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April 20, 2022

Don’t call Valentino’s a cafeteria

Everything is made in-house at Valentino’s, a new casual Italian eatery that introduces the 'tavola calda' concept to Adelaide.

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  • Words and pictures: Johnny von Einem

Behind the red brick façade of 101 Grenfell Street, a smattering of city office workers is spread throughout a newly constructed indoor-outdoor dining space.


101 Grenfell Street, Adelaide 5000
Mon—Thu: 7am ’til 3pm
Friday: 7am ’til late
Saturday: 5pm ’til late


At the northern end, on a slightly raised seating section that overlooks the Grenfell Street pavement, a woman sits alone in quiet contemplation, her eyes looking out to the afternoon sky, her fingers resting on the handle of her coffee cup.

At ground level, still at the northern end, in the section dedicated to coffee and pastries, three diners move from the café bar, where they’ve just placed their order, to a cosy booth, with pastries in hand and a coffee in progress.

Looking south beyond the café section, the space opens into a piazza format, with banquette seating and low tables strewn across the floor.

The southern section is punctuated with another service counter and the kitchen, where each day a selection of hot meals and salads are prepared from scratch, then laid out in a glass case for the lunch-time crowd to select from.

Among the options are a few varieties of pizza al taglio, some focaccia with assorted fillings, arancini, charcoal arrosticini, ham and cheese croissants, sourdough sandwiches, and a bevy of other options.

Everything here – from the sliced focaccia and loaves of bread at this end, to the sfogliatelle and cornetti at the other – is made in-house.

This image: Supplied


A line gathers under an umbrella, protecting hungry patrons from the midday sun, as each person selects two or three options, which they either carry back to where their colleagues are sitting, or take a buzzer and wait for their order to be prepared.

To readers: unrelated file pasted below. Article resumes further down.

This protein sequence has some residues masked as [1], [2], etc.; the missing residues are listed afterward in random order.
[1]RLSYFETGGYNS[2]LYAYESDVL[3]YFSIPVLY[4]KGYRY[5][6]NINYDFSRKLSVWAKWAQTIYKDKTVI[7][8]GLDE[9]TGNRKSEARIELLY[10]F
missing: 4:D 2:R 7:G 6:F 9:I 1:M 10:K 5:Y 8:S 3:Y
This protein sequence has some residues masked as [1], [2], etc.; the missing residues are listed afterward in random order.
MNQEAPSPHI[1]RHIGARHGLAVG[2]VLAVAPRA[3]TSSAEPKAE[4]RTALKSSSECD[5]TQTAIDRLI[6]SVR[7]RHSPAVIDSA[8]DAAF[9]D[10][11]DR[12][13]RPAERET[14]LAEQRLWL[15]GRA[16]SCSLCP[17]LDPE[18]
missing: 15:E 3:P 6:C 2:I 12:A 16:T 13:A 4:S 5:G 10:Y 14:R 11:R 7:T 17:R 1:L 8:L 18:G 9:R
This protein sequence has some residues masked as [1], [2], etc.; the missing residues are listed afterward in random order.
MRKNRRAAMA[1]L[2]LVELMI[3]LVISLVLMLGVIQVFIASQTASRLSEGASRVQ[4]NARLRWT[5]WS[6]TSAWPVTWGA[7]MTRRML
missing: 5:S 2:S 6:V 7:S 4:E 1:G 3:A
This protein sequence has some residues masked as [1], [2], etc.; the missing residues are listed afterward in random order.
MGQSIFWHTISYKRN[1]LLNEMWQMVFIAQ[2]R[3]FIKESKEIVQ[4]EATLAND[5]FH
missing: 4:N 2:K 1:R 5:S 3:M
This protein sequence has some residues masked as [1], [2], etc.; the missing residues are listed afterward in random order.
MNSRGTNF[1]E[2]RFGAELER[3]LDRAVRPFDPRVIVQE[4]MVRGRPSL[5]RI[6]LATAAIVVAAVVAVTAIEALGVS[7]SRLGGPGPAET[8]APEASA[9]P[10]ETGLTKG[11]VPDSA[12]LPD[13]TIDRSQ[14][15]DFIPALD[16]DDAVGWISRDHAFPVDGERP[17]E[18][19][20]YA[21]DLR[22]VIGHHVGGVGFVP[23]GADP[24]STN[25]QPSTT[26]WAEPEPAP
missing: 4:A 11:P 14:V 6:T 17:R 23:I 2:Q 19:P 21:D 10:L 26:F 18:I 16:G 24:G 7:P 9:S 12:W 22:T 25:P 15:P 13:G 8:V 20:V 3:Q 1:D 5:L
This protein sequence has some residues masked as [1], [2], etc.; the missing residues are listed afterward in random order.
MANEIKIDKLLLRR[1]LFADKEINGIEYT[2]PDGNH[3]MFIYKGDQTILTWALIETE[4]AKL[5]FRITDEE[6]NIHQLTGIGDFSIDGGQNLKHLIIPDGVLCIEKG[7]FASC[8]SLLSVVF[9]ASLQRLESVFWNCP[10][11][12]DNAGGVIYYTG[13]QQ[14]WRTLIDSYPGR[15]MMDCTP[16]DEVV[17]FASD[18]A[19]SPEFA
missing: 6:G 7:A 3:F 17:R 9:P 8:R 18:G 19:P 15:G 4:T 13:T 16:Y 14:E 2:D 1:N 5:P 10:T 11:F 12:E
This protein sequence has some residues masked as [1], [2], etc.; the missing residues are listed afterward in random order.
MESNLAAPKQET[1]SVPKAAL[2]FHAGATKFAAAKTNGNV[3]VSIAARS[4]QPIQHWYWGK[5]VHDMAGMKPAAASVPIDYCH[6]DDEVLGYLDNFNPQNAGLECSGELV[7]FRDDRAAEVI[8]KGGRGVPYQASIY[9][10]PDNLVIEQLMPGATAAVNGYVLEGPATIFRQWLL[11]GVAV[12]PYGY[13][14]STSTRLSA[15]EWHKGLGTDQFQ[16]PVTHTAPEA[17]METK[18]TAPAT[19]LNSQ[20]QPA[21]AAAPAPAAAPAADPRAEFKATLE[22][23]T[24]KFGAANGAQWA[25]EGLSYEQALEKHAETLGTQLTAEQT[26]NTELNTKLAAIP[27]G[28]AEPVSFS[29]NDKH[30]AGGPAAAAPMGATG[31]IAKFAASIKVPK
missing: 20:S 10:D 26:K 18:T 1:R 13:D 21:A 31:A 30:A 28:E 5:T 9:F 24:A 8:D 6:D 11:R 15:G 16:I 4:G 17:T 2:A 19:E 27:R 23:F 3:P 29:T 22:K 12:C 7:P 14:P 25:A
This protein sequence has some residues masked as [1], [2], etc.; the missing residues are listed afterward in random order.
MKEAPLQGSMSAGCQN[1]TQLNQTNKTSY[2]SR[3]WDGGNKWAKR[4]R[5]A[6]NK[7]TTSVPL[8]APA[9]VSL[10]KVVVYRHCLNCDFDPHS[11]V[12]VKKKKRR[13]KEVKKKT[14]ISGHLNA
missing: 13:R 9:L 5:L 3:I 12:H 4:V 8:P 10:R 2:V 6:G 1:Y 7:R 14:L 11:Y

This is Valentino’s, a tavola calda concept from a new assemblage of hospitality professionals.


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Leading the project is Peter De Marco, co-founder of Pizza e Mozzarella Bar, Borsa Pasta Cucina, Chicken & Pig, Chicco Palms and Extra Chicken Salt, and Claudio Ferraro, the original pastry chef and co-founder of Cibo.

The duo is joined by designer James Brown, who is also a partner with Peter in Chicco Palms, and Tatiana Madruga, who is new to ownership but formerly worked front-of-house at Pizza e Mozzarella, Chicco Palms and Chicken & Pig.

Tavola calda, in the eyes of Valentino’s founders, is an Italian dining concept that combines efficiency of service with home-style recipes. It is an eatery made for a diner who is short on time but does not want to skimp on quality or flavour.

More outdoor than it seems


As we watch the line progress, CityMag likens the experience to a cafeteria, and neither Peter nor Claudio wholly disagrees (though they do wince at the term).

“It’s an Italian cafeteria,” Claudio allows.

“Cafeteria’s a dirty word in this country. But it’s pretty much what it is,” Peter agrees.

“All we’re missing is that tray runner,” Claudio laughs.

Both Peter and Claudio have made significant contributions to Adelaide’s quick-lunch marketplace. Peter’s Chicken & Pig on Pirie Street hosts a seemingly perpetual procession of lunchtime office workers, and Cibo once held the crown in Adelaide for coffee and larder-style lunches (before the market diversified with the introduction of a thousand or so boutique cafés).